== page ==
Leading cultivators and researchers from the cannabis industry—Zac Hildenbrand, Inform Environmental, LLC; Karan Kapoor, KapoorAg Consulting Inc. (formerly with JC Green Inc. and Avana Canada Inc.); Autumn Karcey, Cultivo, Inc.; and Roger Kern, Agate Biosciences—participate in this round-table discussion series on cultivation. This month they offer advice on the most important thing newcomers to cannabis cultivation need to learn.
If you were teaching a class on cannabis cultivation, what is the most important thing that newcomers to the field would need to learn?
Zac Hildenbrand: The science of cultivation is a lot of more involved than putting a plant under lights and watering it occasionally. In order to produce premium, high potency plants, once must be constantly monitoring a myriad of factors such as: nutrient uptake, water quality, lighting distribution, the spectral outputs of your lights, the presence of pests and microbes, and the response of the plants to these factors, amongst others.
Karan Kapoor: I think people need to learn a basic understanding of the cannabis regulations, an understanding the importance of the quality management system, basic knowledge of horticulture and agronomy of cannabis plant, and most important ethics.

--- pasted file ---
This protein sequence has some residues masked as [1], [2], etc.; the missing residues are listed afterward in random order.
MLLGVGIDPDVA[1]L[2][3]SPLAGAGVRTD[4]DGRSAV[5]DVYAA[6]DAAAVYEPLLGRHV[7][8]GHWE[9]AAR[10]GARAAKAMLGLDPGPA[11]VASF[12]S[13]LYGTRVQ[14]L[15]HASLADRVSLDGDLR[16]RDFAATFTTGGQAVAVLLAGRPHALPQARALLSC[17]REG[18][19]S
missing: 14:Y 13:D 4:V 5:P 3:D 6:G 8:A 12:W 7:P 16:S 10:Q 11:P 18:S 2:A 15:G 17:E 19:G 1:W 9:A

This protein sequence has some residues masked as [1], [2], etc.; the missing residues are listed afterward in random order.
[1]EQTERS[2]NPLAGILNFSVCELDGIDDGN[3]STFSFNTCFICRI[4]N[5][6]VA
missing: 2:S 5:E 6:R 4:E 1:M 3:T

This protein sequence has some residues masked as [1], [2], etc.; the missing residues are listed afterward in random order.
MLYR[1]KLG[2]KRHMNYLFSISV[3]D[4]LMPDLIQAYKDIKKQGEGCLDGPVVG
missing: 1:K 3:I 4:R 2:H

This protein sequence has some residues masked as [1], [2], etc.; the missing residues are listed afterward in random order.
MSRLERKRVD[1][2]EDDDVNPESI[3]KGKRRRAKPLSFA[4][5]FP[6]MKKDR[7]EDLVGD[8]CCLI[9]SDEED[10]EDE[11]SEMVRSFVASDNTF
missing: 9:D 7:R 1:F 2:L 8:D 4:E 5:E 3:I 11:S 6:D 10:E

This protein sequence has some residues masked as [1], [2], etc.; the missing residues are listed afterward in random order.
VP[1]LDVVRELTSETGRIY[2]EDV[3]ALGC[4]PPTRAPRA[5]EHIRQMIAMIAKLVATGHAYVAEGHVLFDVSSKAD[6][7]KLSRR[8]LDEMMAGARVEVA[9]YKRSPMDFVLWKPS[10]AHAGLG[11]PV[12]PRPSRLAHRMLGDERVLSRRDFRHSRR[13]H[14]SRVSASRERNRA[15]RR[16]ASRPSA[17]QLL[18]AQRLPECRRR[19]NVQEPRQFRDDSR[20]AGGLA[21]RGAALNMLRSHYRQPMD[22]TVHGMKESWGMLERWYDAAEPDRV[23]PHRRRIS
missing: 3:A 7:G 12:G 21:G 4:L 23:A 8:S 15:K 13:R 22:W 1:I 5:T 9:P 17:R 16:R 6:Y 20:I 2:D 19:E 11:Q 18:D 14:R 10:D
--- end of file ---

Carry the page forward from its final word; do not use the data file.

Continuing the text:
Autumn Karcey: Once you begin the path of cannabis cultivation you will find that data and real world experience is king, write down everything. I would emphasize making small, incremental steps and changes. For example, when you are considering implementing new equipment or methods in your grow, it becomes critical to track and then evaluate your progress and data. I would also add, that once you’ve achieved a solid product that you are happy with, work towards maintaining consistency and preserving the quality of that product.
Roger Kern: At Agate Biosciences, we are in the process in putting together a course for that now. It starts with choosing the right system for growing. I’m a big advocate of hydroponics and top-down drip systems. Also, it’s important to start with the right strain for your grow; pick something that’s productive, high-yield and easy to grow. An example of that would be Blue Dream. And I recommend starting with a system you can scale up as you learn to grow the plants. Finally, be proactive when it comes to pest and disease control; work with someone who is experienced in Integrated Pest Management (IPM).